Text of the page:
Mar. 6, 2015 | By Alec

Creating truly transparent objects with 3D printing technology remains something truly difficult, as transparent polymers are simply just very difficult to extrude. While several 3D printing technologies have been developed in recent years that are getting very close – such as the stereolithography (or SLA) 3D printers like the Form1+ - perhaps the best results have been produced by the Dutch start-up LUXeXceL Group. But as labels about ‘the best’ and so on can only truly be based on comparative studies, LUXeXceL recently performed a series of tests to truly capture differences between technologies.

For those of you who’ve never heard of LUXeXceL Group, they are the pioneers of very new 3D printing technology they call ‘Printoptical 3D printing technology.’ Based in Goes, the Netherlands, they launched a new additive manufacturing platform and a new clear material "LUX-Opticlear" last year, allowing high quality optics manufacturing up to 20mm in height.

Printoptical 3D printing is essentially a one-step ‘CAD-to-Optic’ technology that prints optical components without the need for post-processing like polishing, grinding and coloring after printing. Their technique is based on proven wide-format industrial inkjet printing equipment. Transparent droplets of a UV-curable polymer are jetted (rather than layered) and then cured by strong UV-lamps which are integrated onto the print head. The results? Geometric freeform shapes that may include transparent prisms or lenses, as well as full color 3D graphics and textures.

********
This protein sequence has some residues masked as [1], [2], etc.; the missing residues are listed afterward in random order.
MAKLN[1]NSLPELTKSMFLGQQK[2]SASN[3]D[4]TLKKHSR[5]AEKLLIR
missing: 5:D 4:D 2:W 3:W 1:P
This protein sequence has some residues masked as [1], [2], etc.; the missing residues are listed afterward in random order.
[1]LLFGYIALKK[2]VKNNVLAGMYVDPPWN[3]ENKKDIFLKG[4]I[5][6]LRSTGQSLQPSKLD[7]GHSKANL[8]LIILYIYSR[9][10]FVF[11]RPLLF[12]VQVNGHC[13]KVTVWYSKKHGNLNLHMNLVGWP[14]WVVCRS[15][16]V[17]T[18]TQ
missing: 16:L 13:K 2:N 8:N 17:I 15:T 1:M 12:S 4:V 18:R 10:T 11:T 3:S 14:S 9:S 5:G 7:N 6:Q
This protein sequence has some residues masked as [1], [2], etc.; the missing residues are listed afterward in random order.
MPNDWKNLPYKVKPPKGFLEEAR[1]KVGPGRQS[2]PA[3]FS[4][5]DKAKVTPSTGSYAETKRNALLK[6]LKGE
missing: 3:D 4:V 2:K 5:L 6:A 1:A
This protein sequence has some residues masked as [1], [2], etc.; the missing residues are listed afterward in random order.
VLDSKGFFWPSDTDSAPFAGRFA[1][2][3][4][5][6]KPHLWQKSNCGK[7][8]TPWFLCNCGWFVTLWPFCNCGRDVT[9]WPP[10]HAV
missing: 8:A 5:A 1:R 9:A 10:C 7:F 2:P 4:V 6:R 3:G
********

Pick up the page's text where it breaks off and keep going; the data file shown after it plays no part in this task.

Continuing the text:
One of these does not look like the others.

Printoptical 3D printing has proven so effective that LUXeXceL recently opened a 3D printing service for customers, where you can simply upload your designs to their online platform and receive the Printoptical results within just ten days. Read more about that service here.

What is truly transparent?

But since then, the question of ‘which technology is better?’ has continued to gone unanswered. LUXeXceL therefore put together a little experiment involving SLA, Multi Jet Modeling (or MJM, which is similar to SLA technology but requires wax support structures) and Polyjet 3D printers, as well as their own printoptical technology, to see which was better. While all four of them are capable of producing excellent-quality results (above), the printoptical results look less like plastic and more like glass. While depending on the project (and budget) you’re working on, I can definitely see the added value of that quality. What do you think?


Posted in 3D Printing Technology


Maybe you also like:


Leave a comment:

Your Name:


Subscribe us to Feeds twitter facebook   

About provides the latest news about 3D printing technology and 3D printers. We are now seven years old and have around 1.5 million unique visitors per month.

News Archive